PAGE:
can't say it affected my bass playing, but i'm more conscious of what is going on behind a kit now.
  14. Joe Garage

    Joe Garage

    Mar 13, 2005
    I think I will pick up that book!
    Thanks for all you suggestions! I think I will continue to just play bass and guitar for now, and continue to practice with the metronome.
  15. Cool,

    The book is very good and been around for a very long time and can be used for any instrument. Any music store should have it. Also practice with a metronome. Using both the book and metronone will help you feel the first beat in a measure (pulse) and accents will help you feel the rythmn

    Another good book is called stick control by george stone

    good luck


    Jan 25, 2005
    Des Moines, IA
    I played drums for 26 years before switching to bass 7 years ago, and can say while it's not a necessity, having that experience has helped me immensely with syncopation and rhythmic gooves on the bass. I feel the drummer and I can lock much better cause I've been there and can identify with what he/she is playing
  17. Start playing djembe.

    It will give you hard good bassfingers.
    And you will learn how to groove.
  18. Joe Garage

    Joe Garage

    Mar 13, 2005
    This probably going to sound a bit dumb, but just by following each note inside the midi editor in Cubase seems to help me getting a better understanding of how steady I am.
  19. ii7-V7


    Aug 4, 2002
    Baltimore, MD
    Bingo! Its important to understand what all the instruments in the band are doing and how they function. If you are a hands on learner then you should probably play around with each of the instruments to help you see what your bandmates are going through. Get the guys from the band to give you a few quick lessons during practice breaks. The first band I was in when the guys would go outside for cigarette breaks I would play the different instruments. I would fiddle with the drums and the keyboards and the bass (I started out on Guitar). After hearing my fumble my way through the drummer would come in and show me a real basic beat. Once I had that basic beat down I could branch out from there. This gave me enough of an understanding of what was going on without taking time away from what I needed to focus on.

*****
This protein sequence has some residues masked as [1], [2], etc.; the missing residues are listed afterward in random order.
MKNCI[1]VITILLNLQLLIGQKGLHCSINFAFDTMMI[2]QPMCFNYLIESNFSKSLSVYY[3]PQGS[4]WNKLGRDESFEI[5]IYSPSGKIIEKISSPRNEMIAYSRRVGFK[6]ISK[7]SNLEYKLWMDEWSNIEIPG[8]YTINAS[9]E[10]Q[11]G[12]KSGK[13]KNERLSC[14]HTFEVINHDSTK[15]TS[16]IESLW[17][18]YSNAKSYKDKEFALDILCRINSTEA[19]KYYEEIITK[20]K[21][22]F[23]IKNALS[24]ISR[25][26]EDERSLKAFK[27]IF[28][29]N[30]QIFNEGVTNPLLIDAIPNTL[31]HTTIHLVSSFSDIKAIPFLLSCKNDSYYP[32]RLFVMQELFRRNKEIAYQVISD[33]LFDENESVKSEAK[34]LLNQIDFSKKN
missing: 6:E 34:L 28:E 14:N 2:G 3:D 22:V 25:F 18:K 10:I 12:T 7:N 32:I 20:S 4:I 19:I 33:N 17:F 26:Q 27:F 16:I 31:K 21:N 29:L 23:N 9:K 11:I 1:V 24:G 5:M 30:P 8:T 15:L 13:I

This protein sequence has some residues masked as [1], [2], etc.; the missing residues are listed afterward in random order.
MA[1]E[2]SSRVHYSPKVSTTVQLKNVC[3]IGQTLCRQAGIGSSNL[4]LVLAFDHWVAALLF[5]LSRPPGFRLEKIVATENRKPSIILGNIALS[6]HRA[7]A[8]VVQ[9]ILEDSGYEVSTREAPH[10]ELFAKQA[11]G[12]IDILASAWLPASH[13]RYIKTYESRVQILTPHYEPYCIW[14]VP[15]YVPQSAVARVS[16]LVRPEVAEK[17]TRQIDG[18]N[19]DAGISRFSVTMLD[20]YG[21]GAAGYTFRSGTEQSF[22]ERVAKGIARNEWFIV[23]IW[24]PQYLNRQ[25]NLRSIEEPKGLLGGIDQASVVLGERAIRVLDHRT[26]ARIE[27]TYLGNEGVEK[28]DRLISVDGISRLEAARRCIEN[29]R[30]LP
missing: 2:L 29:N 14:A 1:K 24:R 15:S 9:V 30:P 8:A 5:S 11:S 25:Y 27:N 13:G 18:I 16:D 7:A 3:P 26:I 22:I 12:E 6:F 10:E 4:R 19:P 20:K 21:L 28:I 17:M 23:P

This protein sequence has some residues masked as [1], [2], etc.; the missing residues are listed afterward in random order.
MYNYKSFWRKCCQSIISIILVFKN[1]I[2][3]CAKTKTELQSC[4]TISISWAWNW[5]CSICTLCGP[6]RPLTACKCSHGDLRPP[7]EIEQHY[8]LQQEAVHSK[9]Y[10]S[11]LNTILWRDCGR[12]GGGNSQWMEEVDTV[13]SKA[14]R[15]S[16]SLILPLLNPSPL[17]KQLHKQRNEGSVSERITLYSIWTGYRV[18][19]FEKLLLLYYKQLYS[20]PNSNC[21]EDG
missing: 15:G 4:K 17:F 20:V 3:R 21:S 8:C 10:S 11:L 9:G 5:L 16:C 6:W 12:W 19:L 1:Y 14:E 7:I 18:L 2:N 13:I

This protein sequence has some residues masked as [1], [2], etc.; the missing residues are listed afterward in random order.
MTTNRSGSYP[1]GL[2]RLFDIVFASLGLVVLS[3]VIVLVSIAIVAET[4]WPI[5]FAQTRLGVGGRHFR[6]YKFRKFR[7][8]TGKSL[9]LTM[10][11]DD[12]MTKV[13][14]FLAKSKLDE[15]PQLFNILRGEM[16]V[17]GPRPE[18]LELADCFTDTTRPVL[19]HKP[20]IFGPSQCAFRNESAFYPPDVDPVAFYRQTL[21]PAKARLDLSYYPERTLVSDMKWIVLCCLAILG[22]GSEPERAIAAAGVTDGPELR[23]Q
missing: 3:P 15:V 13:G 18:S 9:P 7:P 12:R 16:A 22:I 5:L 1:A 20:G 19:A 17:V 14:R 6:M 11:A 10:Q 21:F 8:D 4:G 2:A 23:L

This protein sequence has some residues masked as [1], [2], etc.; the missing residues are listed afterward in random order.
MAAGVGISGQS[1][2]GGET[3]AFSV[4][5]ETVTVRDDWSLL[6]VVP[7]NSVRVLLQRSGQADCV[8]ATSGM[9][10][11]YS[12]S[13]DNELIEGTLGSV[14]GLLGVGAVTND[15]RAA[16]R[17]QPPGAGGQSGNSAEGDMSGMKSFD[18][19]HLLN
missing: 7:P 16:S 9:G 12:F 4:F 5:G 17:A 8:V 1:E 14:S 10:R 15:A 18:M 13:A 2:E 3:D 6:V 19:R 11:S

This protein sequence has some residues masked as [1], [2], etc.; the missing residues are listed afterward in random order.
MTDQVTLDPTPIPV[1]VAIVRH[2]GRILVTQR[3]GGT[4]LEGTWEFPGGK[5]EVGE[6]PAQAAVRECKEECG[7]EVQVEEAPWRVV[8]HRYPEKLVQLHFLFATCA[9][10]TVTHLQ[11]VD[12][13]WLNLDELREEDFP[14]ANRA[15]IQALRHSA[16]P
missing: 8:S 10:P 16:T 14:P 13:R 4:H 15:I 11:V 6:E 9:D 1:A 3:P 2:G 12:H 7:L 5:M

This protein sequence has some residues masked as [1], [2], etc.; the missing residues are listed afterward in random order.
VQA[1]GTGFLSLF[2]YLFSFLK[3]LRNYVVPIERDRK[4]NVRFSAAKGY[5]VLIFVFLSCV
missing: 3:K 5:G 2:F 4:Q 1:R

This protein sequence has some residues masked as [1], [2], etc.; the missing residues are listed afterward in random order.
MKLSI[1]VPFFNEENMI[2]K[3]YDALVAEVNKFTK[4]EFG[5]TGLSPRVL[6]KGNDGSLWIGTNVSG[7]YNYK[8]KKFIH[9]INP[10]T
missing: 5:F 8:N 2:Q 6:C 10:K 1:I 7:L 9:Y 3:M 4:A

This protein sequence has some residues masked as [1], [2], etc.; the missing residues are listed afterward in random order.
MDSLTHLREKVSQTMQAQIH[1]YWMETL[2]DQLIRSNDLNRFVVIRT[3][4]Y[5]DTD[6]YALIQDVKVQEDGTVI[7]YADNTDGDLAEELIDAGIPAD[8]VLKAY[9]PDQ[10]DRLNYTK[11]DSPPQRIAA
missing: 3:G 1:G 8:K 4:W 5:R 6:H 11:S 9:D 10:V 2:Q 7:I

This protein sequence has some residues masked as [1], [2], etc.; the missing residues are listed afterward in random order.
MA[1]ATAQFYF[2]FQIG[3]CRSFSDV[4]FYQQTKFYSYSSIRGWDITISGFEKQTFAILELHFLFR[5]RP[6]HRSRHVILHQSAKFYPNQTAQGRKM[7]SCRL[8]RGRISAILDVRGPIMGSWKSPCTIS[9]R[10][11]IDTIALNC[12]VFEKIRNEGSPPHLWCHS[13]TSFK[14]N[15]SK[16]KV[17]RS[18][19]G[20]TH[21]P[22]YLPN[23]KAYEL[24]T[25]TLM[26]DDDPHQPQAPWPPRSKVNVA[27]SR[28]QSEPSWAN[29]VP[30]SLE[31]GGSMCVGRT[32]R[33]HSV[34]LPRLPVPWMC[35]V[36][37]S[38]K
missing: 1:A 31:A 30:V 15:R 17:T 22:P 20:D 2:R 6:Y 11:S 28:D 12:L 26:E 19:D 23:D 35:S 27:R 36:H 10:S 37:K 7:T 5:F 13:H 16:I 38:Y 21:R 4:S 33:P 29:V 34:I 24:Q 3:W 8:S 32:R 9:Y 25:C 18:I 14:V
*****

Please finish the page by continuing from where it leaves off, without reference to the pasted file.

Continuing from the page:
I've been playing music for eight years. In that time I've studied; guitar, bass, piano, trumpet, back to guitar and back to bass. In that time I have become a well rounded musician, but I am definetly not a hotshot at any of them.

    My point? Learning to play another instrument, that is taking the time to become proficient on it, will not help you to become good on another instrument. Drums won't help you to play bass. But having a basic understanding of what your drummer is doing will help you to be a better rhythm section player.

  20. CrazyArcher


    Aug 5, 2004

    That's true, but physically playing drums will still improve bass-playing skills IMO. Understading how other instruments work is great, but there's another side in music - intuition. Does one realize what notes exactly he is hitting when he imrovises? Probably yes - if he doed it the more formal way, choosing in advance a certain scale and key, but probably not - if he just goes with his intuition and decides on the spot to play a note sequence that would sound best.
    So here's what I'm trying to point out: only real drumming will give you the intuitional / emotional ground that would help you to fully understand what your drumming feels like.